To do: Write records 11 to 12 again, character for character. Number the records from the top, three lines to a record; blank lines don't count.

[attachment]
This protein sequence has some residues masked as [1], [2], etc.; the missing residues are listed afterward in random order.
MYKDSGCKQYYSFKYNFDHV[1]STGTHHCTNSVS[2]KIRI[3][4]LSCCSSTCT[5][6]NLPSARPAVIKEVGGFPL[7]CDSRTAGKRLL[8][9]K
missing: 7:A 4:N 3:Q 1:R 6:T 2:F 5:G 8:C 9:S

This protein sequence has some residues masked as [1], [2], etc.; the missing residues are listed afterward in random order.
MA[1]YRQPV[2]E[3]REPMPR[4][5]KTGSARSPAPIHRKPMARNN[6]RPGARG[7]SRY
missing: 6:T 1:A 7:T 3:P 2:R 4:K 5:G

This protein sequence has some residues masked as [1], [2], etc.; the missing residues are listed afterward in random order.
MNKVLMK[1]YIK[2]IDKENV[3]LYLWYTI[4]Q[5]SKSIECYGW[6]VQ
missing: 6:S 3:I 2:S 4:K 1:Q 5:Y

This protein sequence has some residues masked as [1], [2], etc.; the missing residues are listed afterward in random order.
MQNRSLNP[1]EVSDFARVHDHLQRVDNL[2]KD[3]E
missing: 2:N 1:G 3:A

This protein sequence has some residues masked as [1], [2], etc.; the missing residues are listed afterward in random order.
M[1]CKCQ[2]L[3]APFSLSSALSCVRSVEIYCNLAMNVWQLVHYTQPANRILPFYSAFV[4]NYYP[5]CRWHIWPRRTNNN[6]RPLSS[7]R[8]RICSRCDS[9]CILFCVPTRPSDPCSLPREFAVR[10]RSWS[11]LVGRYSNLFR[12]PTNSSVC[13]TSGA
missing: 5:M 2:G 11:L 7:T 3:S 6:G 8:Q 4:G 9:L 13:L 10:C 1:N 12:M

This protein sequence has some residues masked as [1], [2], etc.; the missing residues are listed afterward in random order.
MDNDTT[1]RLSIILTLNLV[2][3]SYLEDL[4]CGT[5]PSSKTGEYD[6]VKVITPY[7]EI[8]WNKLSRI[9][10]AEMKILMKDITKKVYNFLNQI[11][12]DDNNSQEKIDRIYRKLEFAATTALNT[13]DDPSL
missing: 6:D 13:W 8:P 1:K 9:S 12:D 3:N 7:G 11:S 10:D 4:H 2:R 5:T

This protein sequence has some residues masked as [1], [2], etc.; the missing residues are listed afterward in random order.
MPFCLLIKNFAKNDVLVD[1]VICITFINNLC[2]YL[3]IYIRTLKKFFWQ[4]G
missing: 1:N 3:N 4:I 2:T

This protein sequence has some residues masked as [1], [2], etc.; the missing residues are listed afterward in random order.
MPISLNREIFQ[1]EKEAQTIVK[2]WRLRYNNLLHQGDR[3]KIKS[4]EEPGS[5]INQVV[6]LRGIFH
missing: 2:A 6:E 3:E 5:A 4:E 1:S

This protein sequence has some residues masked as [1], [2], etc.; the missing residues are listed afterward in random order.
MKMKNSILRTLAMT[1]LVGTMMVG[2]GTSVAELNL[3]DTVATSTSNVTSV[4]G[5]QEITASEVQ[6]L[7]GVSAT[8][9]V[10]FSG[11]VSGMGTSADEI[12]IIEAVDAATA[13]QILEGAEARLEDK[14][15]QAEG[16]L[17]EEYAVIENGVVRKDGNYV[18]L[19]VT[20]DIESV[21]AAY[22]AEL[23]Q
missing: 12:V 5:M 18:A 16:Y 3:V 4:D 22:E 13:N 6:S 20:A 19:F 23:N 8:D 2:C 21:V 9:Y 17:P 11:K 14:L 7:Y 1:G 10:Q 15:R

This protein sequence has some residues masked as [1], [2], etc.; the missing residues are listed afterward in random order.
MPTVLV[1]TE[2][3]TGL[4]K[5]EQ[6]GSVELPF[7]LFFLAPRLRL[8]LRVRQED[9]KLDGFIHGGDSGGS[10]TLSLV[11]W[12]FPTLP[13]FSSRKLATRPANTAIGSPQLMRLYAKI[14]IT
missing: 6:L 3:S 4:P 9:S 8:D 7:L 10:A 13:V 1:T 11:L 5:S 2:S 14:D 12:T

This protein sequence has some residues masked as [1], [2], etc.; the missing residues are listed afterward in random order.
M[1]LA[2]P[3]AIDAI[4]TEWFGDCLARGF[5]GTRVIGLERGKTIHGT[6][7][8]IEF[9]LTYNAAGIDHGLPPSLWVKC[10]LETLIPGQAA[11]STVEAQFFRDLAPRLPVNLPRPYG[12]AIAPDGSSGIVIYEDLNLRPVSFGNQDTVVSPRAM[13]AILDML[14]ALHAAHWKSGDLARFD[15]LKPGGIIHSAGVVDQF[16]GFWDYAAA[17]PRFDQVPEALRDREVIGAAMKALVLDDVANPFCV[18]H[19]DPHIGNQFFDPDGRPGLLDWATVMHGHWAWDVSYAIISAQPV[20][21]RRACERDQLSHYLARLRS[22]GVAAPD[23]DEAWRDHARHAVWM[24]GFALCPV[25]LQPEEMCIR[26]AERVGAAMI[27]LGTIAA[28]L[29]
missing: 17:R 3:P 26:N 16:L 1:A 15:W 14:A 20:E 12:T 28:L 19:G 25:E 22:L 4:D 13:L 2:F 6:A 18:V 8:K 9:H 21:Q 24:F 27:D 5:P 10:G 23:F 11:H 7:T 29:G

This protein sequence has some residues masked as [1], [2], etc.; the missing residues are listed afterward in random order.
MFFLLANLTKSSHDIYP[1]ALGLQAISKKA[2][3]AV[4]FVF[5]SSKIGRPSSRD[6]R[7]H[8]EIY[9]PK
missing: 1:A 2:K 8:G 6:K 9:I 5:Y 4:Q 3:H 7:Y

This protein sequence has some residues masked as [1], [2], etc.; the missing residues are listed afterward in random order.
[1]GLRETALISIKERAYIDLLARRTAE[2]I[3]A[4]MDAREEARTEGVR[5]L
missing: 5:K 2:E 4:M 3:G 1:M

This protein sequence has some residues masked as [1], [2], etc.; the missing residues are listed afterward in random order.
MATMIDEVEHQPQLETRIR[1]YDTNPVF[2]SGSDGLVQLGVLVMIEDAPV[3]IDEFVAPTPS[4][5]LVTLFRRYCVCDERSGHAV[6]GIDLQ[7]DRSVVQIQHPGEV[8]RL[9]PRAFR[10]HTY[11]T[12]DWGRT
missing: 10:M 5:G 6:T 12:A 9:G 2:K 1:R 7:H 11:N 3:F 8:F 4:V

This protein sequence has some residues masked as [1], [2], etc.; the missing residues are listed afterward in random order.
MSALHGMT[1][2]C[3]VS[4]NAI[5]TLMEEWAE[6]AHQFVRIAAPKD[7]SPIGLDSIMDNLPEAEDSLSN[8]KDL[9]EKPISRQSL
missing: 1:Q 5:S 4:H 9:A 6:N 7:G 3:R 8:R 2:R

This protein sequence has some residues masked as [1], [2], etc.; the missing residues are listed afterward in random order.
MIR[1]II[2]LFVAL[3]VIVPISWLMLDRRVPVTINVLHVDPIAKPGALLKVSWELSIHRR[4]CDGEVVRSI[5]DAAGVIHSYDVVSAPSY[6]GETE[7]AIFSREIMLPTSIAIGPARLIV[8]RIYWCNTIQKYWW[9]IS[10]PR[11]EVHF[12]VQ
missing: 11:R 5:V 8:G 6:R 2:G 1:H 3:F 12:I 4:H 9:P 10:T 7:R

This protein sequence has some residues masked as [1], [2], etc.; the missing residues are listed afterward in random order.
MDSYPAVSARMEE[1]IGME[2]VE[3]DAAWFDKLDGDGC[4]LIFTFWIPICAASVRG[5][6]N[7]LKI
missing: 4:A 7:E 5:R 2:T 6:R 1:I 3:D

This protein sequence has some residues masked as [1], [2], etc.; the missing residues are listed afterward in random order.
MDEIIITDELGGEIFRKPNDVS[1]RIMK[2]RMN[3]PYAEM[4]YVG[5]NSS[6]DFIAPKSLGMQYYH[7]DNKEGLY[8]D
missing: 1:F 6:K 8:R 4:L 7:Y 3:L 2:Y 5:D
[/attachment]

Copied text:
This protein sequence has some residues masked as [1], [2], etc.; the missing residues are listed afterward in random order.
M[1]LA[2]P[3]AIDAI[4]TEWFGDCLARGF[5]GTRVIGLERGKTIHGT[6][7][8]IEF[9]LTYNAAGIDHGLPPSLWVKC[10]LETLIPGQAA[11]STVEAQFFRDLAPRLPVNLPRPYG[12]AIAPDGSSGIVIYEDLNLRPVSFGNQDTVVSPRAM[13]AILDML[14]ALHAAHWKSGDLARFD[15]LKPGGIIHSAGVVDQF[16]GFWDYAAA[17]PRFDQVPEALRDREVIGAAMKALVLDDVANPFCV[18]H[19]DPHIGNQFFDPDGRPGLLDWATVMHGHWAWDVSYAIISAQPV[20][21]RRACERDQLSHYLARLRS[22]GVAAPD[23]DEAWRDHARHAVWM[24]GFALCPV[25]LQPEEMCIR[26]AERVGAAMI[27]LGTIAA[28]L[29]
missing: 17:R 3:P 26:N 16:L 1:A 15:W 14:A 20:E 12:T 28:L 19:G 25:E 22:L 4:D 13:L 2:F 6:A 18:V 8:K 9:H 21:Q 24:F 27:D 5:P 10:G 23:F 11:H 7:T 29:G

This protein sequence has some residues masked as [1], [2], etc.; the missing residues are listed afterward in random order.
MFFLLANLTKSSHDIYP[1]ALGLQAISKKA[2][3]AV[4]FVF[5]SSKIGRPSSRD[6]R[7]H[8]EIY[9]PK
missing: 1:A 2:K 8:G 6:K 9:I 5:Y 4:Q 3:H 7:Y